The Fundamental Neutron Physics Beam Line at SNS

FNPB user Elise Martin

Users conduct experiments on the most basic of physics questions at the SNS Fundamental Neutron Physics Beam Line.

FNPB exploits the special characteristics of a pulsed spallation source to study the detailed nature of the interactions of elementary particles. Of particular interest is the study of fundamental symmetries such as parity and time reversal invariance and the manner in which they are violated in elementary particle interactions.

Experiments conducted on this beam line address important questions in nuclear and particle physics, as well as astrophysics and cosmology. These experiments include precise measurements of the parameters describing neutron beta decay, studies of the quark-quark weak interaction, and the search for a neutron electric dipole moment.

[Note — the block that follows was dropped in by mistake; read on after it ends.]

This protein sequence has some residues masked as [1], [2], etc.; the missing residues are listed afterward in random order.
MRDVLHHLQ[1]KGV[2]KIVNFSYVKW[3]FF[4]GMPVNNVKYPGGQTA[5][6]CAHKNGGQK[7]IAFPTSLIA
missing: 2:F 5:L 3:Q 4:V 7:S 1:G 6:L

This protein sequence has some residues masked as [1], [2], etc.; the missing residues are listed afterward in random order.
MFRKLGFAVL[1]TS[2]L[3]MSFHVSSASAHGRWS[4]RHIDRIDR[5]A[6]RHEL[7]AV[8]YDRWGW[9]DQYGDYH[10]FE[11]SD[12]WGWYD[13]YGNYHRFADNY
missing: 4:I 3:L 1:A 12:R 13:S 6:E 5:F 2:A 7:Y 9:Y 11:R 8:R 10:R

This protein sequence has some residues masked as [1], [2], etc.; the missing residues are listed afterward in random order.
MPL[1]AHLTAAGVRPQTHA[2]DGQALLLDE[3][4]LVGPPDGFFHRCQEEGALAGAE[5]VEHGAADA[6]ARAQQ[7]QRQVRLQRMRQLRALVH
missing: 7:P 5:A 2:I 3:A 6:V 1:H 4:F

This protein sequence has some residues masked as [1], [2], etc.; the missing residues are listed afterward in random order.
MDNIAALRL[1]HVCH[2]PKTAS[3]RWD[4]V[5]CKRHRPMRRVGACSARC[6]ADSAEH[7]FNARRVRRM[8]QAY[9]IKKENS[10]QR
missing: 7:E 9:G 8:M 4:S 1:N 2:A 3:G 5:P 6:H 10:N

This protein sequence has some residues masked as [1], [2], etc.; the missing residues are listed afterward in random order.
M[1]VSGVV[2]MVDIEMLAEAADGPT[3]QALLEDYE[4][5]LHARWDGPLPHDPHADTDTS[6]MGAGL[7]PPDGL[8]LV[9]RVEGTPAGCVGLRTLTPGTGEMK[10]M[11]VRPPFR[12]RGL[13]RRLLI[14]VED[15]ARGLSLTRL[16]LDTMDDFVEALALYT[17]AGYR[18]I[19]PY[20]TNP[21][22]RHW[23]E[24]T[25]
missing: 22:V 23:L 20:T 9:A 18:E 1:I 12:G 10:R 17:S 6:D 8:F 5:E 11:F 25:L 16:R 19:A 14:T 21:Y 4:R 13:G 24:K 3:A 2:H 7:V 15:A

The FNPB is designed to address questions of interest in cosmology, nuclear and particle physics, and astrophysics. Among the questions that will be addressed are the origin of the light elements (big bang nuclear synthesis), the source of the cosmic matter-antimatter asymmetry, and the origin of parity violation.

For more information about research that can be conducted on FNPB, see Capabilities.

FNPB is funded and operated by the Oak Ridge National Laboratory Physics Division.